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[TOKYO] Japan's All Nippon Airways (ANA) on Friday said net profit jumped in the nine months to December thanks to falling fuel prices, a pick-up in the yen and cost-cutting measures.
The positive result marked a further recovery in the fortunes of the airline, which took a hit last year on worries over terror attacks in Europe and earthquakes at home.
ANA Holdings, the carrier's parent, posted s net profit of 86.6 billion yen (S$1.067 billion), up 18 per cent from 73.3 billion yen the year before, it said in a statement. Revenue, however, edged down 2.7 per cent to 1.33 trillion yen.
The firm's bottom line was supported by the fall in oil prices last year that was caused by a global supply glut and overproduction. Fuel is often an airline's single-biggest expense.
ANA also said it benefitted from strength in the Japanese yen over the prior year, which helped reduce costs. Jet fuel prices are denominated in US dollars so a stronger Japanese currency would make them cheaper.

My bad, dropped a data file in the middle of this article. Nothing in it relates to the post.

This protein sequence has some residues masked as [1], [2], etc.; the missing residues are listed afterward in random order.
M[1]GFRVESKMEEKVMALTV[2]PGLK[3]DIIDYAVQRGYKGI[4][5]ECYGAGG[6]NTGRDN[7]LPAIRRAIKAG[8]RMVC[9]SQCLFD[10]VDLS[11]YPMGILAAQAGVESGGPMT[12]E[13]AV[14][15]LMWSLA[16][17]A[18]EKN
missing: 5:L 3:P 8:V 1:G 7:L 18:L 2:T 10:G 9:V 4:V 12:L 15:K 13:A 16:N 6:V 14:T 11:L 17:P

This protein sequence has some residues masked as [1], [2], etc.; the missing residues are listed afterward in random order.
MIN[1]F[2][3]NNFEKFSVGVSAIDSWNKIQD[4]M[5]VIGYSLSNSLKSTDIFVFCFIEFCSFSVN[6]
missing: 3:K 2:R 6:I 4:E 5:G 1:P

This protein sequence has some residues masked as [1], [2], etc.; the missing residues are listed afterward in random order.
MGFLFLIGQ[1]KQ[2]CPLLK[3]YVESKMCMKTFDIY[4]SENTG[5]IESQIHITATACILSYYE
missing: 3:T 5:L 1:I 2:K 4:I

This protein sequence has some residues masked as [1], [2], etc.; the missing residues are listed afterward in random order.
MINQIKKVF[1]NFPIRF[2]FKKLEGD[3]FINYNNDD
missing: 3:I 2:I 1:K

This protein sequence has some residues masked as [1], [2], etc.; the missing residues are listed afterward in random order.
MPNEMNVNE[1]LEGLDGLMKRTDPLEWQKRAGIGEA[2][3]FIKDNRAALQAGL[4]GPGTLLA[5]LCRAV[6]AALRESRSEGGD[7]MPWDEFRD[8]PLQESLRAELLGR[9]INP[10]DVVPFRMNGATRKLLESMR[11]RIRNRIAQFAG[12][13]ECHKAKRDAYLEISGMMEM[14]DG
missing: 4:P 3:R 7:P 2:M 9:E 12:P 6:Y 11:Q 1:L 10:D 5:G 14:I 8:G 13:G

However, the airline said it sees the policies of new US President Donald Trump as a risk factor, with many economists fearing his protectionist slant could hurt the global economy or even spark a trade war.
"We have to consider the effect on logistics and movements if trade frictions arise as in the past, Yuji Hirako, an executive vice president at ANA, said at a news conference, Bloomberg New reported.
"The possibility of a slowdown in global growth is emerging," he said.
"We need to spend time observing Trump's government and policies."
ANA said the number of international passengers jumped 11.5 per cent for the nine months, while that for domestic passengers edged up 0.3 per cent.
"ANA continues enjoying steady income from its international flights as it has been expanding global routes," said Hiroshi Hasegawa, an analyst at SMBC Nikko Securities in Tokyo.
"Its effort to cut costs is also contributing to profit," Mr Hasegawa told AFP before the results were released.
ANA's statement cited "efforts to curb expenses through steady cost management", though it did not elaborate.
"A steady stream of foreign visitors to Japan will remain a key factor sustaining earnings of Japanese airline companies ahead of the 2020 Tokyo Olympics," he said.
Mr Hasegawa also noted that legislation allowing casinos to open in Japan will likely be a positive factor over the long term.
Last month Japan passed a long-awaited bill to legalise casinos, opening up a market seen as a potential global gaming powerhouse rivalling Macau.
Rival carrier Japan Airlines is scheduled to release third quarter results next week.